ISRAEL AT WAR - DAY 141

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Graphic report details new evidence of rape, sexual violence during October 7 rampage

Witnesses, volunteers tell UK’s Sunday Times of seeing gang-rape, remains found mutilated, days after UN says it will look into allegations following weeks of international silence

The area of ​​the Supernova festival where hundreds of Israelis were killed and kidnapped by Hamas terrorists in the October 7 terror onslaught, October 12, 2023. (Chaim Goldberg/Flash90)
The area of ​​the Supernova festival where hundreds of Israelis were killed and kidnapped by Hamas terrorists in the October 7 terror onslaught, October 12, 2023. (Chaim Goldberg/Flash90)

New eyewitness accounts of the sexual violence enacted by Hamas-led terrorists on October 7 were brought to light in a report published Sunday, bolstering evidence of rape and other atrocities largely doubted or ignored in the international community.

Survivors of Hamas attacks and those tasked with investigating and piecing together what occurred that day shared details of rape and mutilation that they witnessed during and after the devastating terror onslaught with the UK newspaper The Sunday Times.

Yoni Saadon, 39, who survived the Supernova music festival massacre in which some 360 people were killed, told the paper that he hid under dead bodies for several hours to evade being captured and killed by Hamas terrorists. During that time, he said, he witnessed several scenes that he said continue to haunt him when he closes his eyes at night.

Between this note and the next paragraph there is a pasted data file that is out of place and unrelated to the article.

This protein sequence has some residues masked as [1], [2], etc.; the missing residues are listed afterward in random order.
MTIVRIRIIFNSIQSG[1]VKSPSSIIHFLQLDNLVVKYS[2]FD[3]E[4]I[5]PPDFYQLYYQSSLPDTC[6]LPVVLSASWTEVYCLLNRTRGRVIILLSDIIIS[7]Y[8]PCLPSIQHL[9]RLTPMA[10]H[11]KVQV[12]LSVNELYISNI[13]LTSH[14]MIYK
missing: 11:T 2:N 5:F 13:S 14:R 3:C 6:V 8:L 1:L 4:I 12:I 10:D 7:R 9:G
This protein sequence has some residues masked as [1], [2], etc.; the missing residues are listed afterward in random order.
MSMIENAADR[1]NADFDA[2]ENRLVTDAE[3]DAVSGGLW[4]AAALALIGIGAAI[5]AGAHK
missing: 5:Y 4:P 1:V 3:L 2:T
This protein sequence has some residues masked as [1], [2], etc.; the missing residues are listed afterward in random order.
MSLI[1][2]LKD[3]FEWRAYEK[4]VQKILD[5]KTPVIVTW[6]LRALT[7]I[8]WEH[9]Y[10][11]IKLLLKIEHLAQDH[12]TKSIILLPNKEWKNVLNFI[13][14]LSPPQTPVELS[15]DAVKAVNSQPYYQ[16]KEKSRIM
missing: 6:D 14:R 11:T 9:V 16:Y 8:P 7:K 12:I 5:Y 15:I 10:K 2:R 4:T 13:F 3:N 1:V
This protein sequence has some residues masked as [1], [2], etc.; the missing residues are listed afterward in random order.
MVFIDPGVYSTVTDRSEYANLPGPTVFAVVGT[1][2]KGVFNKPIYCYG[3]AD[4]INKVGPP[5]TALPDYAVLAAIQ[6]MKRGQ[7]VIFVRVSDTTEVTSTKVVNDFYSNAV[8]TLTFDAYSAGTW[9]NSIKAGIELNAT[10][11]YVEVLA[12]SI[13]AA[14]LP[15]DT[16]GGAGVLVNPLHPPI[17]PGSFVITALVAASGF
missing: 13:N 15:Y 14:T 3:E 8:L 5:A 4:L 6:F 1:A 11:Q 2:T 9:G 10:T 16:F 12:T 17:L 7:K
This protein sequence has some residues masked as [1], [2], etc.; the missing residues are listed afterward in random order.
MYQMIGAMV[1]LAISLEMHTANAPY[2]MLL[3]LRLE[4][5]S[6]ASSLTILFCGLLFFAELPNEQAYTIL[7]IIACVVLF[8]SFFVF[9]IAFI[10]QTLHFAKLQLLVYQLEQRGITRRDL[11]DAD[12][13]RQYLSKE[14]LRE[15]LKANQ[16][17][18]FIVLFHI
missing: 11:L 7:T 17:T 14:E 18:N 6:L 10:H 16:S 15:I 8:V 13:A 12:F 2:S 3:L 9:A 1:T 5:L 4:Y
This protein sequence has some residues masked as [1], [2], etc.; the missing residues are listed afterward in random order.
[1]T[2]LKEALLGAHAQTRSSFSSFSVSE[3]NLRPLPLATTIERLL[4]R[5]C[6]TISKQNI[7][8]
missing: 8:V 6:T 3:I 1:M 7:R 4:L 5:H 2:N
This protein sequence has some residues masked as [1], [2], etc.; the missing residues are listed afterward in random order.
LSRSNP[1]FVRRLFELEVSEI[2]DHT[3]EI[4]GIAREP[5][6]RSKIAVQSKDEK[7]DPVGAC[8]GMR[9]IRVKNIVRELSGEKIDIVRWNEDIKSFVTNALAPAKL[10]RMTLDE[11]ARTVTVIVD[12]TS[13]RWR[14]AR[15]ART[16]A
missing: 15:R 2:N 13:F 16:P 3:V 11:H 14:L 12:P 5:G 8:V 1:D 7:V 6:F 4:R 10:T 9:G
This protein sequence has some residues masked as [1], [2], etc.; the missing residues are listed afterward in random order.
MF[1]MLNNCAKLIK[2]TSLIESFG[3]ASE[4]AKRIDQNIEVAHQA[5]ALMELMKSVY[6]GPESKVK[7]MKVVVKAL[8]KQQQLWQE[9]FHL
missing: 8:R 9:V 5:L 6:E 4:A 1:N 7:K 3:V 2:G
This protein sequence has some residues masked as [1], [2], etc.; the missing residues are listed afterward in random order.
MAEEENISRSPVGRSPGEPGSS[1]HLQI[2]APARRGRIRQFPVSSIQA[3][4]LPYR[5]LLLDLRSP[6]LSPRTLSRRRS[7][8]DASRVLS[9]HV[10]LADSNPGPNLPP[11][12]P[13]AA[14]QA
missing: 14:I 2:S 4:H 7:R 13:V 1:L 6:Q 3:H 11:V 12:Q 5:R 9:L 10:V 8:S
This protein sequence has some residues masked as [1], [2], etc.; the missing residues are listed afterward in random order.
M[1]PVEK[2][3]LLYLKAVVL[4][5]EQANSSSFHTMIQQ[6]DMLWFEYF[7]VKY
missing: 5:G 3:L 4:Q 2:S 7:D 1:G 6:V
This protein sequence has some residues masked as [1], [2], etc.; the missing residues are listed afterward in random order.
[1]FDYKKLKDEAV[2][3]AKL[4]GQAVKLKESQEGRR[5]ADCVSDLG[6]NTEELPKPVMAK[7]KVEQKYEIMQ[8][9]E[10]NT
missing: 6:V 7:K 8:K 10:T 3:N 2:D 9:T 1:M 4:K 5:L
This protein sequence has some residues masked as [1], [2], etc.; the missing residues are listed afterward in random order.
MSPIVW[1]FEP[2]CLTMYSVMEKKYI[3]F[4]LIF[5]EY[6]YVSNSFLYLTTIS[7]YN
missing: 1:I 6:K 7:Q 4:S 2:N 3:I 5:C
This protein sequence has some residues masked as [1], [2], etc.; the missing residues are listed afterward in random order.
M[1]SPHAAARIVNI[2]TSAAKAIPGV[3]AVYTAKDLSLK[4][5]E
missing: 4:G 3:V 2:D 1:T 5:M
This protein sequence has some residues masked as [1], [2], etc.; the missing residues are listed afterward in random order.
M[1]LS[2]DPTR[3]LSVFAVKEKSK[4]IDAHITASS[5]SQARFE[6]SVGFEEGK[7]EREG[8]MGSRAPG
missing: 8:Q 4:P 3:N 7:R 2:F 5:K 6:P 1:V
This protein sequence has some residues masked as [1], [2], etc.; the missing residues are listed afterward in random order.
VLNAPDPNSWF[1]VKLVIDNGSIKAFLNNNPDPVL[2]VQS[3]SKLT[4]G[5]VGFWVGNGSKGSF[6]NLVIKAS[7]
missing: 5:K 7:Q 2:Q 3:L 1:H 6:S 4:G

At one point, he saw a woman surrounded by “eight or ten fighters beating and raping her” before she was shot and killed.

“When they finished they were laughing,” he told the Sunday Times.

Saadon’s testimony is one of many that emerged following the Hamas-led onslaught on October 7, in which thousands of terrorists burst into Israel from Gaza, killing at least 1,200 people, mostly civilians, and taking some 240 hostages.

Alongside the devastatingly high death toll and number of hostages, evidence has emerged of the terrorist’s shocking brutality, including families burned alive, babies slaughtered in front of their parents, inhumane torture and other horrors.

Police say they have been exploring evidence of sexual violence, ranging from alleged gang rape to post-mortem mutilation.